Picture: 123RF/JACEK SOPOTNICKI
Picture: 123RF/JACEK SOPOTNICKI

The suggestion that “expropriation without compensation” is fundamentally a land reform measure is incorrect and misleading (“Land expropriation: ANC, EFF at loggerheads while MPs race deadline on constitution”, May 31). Property is not limited to land — this is clear from the constitution — and any move to expand the state’s power over property will be felt in respect of other property as well.

In fact, the department of public works recently called for the constitutional amendment to make explicit that expropriation without compensation can be applied to all assets.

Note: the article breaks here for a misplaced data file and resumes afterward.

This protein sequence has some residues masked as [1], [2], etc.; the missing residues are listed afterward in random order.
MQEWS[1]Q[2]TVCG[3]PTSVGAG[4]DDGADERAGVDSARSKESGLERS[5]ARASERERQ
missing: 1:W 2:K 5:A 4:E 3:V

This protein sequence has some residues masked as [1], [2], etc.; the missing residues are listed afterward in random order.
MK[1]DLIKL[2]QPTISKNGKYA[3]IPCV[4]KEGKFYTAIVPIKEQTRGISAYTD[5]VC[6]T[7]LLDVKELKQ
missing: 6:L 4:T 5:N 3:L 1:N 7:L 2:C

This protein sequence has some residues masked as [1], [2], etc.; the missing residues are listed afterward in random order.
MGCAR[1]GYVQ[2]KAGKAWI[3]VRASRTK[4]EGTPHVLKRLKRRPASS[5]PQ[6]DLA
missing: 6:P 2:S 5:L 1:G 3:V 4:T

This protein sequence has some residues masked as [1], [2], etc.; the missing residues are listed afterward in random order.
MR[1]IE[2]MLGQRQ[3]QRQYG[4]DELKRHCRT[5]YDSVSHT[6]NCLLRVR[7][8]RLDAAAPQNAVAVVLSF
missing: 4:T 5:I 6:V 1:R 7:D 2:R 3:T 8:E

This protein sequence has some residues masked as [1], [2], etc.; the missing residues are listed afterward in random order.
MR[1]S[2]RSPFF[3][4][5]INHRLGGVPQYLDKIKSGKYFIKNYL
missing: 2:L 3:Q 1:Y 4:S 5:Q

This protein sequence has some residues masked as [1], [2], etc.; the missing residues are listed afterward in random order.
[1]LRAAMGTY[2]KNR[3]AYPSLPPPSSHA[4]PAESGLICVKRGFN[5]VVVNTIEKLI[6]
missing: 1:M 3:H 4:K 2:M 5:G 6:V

The implications are extensive. Prof Simon Nemutandani of the Health Professions Council of SA recently recommended to parliament that reserves held by medical aid schemes should be requisitioned to capitalise the proposed National Health Insurance: “all assets under the control of the medical schemes must be taken over by the NHI”.

This would in effect be an act of expropriation, worth something in the region of R90bn, and would presumably rely on the pending constitutional and legislative changes to do so — and quite possibly other changes to come.

Medical funds, pensions, commercial ventures — even such things as artworks — could all find themselves vulnerable in one way or another. Indeed, SA’s economic portfolio contains much that is far more valuable, and tempting, than land.

Business and the media need to understand this.

Terence Corrigan
Institute of Race Relations

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